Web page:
With the power
of the sun

At a composting facility in Bavaria, a mobile Crambo runs on the electricty produced on-site by a photovoltaic system. “It’s a perfect solution,” says Peter Meier, who runs a small but sophisticated greenwaste composting operation with his family.

August 07, 2016

His site in Hitzhofen composts about 60,000 cubic metres of greenwaste. “Composting was really something we got into to solve a problem,” says Meier, whose nursery and landscaping operation had long been challenged by disposal of its greenwaste. “I wanted to do something about it myself instead of paying for container services to take it away. And so in 1994 we started composting.”

A family business
In the beginning, Meier had everything done by outside contractors, except windrow turning which he did with a front loader. But step by step he took work processes in-house and today does the shredding, turning and screening with his own machines. “We’re a typical family operation,” says Meier. With his wife Heidi and sons Florian and Rudi, he keeps the composting going while also running a successful nursery and landscaping company that provides services to municipalities. A recycling centre for the entire region has also taken up operations at the site.

Sun instead of fossil

When the sons decided to enter the family company after finishing their education, it was time for the next investment - new buildings and a big solar PV array on the roofs. Even before then the family had already been interested in minimizing their and the company’s use of fossil fuels and saving resources. Accordingly, they use an electric Crambo and electric Multistar L3 for composting.

A Crambo with a plug
From the outside, the Crambo 5000 looks like a normal trailer-mounted mobile machine. But a closer look reveals a plug on the motor cover. From it extends a 20 m power cable that disappears into the ground. “Electric drive has clear cost advantages over diesel,” says Peter and adds, “especially when you make your own electricity.” The PV solar array has an output of 250 kW, and has its own transformer. By making their own electricity, the Meiers also get money back from the utility company - in other words, it pays for itself. But why not a regular stationary machine? Here again, Peter Meier has his own ideas. “All shredding takes place outdoors, and not always at the same place. The wheels on the machine and the long cable let us place it right where we need it. If it’s not in use, or if maintenance is necessary, I just pull it into the building. The cable and plug are dimensioned for the 200 kW electric motor. “Naturally this is not like plugging in a household power cord. But we built a device whereby we get the cable and plug up to the socket using the front loader. And of course we have two strong young men to help,” laughs Peter.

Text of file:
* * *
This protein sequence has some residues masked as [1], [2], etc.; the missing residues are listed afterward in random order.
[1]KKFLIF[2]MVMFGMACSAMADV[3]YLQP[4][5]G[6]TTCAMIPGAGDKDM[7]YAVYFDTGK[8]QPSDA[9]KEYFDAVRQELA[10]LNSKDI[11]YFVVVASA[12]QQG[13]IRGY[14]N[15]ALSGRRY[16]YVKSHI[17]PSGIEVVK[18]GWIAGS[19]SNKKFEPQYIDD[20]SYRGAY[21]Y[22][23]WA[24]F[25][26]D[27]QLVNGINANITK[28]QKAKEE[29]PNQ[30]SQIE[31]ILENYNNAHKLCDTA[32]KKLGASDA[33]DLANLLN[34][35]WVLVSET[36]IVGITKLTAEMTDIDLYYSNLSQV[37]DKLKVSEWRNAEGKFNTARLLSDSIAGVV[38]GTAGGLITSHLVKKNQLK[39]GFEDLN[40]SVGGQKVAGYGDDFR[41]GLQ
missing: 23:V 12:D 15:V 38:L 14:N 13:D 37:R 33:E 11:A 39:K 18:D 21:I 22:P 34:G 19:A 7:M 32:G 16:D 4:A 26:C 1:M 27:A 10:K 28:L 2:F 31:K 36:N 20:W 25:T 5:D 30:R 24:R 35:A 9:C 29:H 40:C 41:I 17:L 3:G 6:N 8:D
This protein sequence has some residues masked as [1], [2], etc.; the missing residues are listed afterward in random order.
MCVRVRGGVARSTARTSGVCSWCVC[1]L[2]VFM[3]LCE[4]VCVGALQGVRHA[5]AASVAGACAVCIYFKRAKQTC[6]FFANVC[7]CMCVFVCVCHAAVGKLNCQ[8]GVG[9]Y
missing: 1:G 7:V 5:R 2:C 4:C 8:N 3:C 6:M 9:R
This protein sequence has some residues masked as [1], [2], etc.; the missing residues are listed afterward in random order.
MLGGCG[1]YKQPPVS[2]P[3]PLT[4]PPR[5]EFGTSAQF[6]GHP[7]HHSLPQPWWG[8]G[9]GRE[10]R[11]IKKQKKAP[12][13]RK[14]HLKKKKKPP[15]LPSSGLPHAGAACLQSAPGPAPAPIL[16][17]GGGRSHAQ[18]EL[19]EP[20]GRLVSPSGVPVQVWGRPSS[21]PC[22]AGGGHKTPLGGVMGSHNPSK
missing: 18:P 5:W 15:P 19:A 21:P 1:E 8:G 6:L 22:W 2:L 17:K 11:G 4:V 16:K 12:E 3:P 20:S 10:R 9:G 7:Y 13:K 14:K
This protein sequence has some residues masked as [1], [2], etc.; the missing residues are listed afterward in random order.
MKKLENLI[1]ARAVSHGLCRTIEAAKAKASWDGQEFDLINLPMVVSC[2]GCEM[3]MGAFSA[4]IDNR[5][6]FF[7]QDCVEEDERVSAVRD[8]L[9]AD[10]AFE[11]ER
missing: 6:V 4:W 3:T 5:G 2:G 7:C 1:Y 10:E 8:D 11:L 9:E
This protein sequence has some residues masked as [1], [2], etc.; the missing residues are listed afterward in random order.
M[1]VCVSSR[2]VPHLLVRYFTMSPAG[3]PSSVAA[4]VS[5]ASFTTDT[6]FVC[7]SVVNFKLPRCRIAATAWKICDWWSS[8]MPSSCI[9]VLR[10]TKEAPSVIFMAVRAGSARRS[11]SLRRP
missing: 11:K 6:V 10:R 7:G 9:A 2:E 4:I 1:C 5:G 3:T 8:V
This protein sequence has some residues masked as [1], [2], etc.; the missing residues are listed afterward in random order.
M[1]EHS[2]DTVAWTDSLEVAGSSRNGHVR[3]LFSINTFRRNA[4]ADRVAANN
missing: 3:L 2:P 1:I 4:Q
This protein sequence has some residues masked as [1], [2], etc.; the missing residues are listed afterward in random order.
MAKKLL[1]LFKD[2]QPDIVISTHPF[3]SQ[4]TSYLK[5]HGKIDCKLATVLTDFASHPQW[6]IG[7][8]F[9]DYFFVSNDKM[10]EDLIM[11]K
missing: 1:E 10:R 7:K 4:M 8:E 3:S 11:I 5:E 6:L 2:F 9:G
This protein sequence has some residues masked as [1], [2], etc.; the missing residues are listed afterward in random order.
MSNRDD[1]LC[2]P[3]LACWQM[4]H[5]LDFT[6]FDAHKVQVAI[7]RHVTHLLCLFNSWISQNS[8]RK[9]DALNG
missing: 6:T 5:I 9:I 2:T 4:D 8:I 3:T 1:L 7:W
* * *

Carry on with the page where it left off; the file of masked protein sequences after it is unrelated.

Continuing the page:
Compost for organic farms
Heidi Meier is the boss in composting. She uses a Topturn 4000 for turning the windrows. Screening is done with a Multistar L3, likewise fed by a cable, just not as thick as the one for the Crambo. The screen does its job almost silently, and with no emissions. Currently the focus is on 25 mm grain compost. Since more and more farmers have switched to organic, there is great demand for compost. The clean medium and oversize fraction is sold as biomass fuel.